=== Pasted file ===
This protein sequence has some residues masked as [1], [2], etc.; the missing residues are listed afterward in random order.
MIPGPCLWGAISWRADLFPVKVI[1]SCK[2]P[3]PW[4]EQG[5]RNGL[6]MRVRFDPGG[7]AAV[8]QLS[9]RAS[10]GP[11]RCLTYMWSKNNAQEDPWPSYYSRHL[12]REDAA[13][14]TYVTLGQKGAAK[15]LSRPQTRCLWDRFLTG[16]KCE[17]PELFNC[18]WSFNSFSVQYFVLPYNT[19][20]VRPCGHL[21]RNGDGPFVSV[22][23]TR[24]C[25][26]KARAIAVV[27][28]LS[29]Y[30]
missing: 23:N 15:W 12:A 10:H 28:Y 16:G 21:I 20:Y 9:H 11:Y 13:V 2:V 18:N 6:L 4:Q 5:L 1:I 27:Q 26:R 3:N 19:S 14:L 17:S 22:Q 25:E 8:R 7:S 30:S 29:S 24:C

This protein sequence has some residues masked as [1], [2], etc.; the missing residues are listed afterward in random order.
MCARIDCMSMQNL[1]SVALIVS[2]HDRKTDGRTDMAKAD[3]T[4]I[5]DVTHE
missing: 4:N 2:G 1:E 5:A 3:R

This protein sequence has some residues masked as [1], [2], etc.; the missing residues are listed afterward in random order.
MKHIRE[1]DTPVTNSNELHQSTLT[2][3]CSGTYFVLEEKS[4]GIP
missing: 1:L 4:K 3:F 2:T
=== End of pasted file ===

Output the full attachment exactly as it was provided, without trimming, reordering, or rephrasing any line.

This protein sequence has some residues masked as [1], [2], etc.; the missing residues are listed afterward in random order.
MIPGPCLWGAISWRADLFPVKVI[1]SCK[2]P[3]PW[4]EQG[5]RNGL[6]MRVRFDPGG[7]AAV[8]QLS[9]RAS[10]GP[11]RCLTYMWSKNNAQEDPWPSYYSRHL[12]REDAA[13][14]TYVTLGQKGAAK[15]LSRPQTRCLWDRFLTG[16]KCE[17]PELFNC[18]WSFNSFSVQYFVLPYNT[19][20]VRPCGHL[21]RNGDGPFVSV[22][23]TR[24]C[25][26]KARAIAVV[27][28]LS[29]Y[30]
missing: 23:N 15:W 12:A 10:H 28:Y 16:G 21:I 20:Y 9:H 11:Y 13:V 2:V 18:N 6:L 4:Q 5:L 1:I 27:Q 26:R 3:N 19:S 14:L 17:S 22:Q 25:E 8:R 7:S 30:S 29:S 24:C

This protein sequence has some residues masked as [1], [2], etc.; the missing residues are listed afterward in random order.
MCARIDCMSMQNL[1]SVALIVS[2]HDRKTDGRTDMAKAD[3]T[4]I[5]DVTHE
missing: 4:N 2:G 1:E 5:A 3:R

This protein sequence has some residues masked as [1], [2], etc.; the missing residues are listed afterward in random order.
MKHIRE[1]DTPVTNSNELHQSTLT[2][3]CSGTYFVLEEKS[4]GIP
missing: 1:L 4:K 3:F 2:T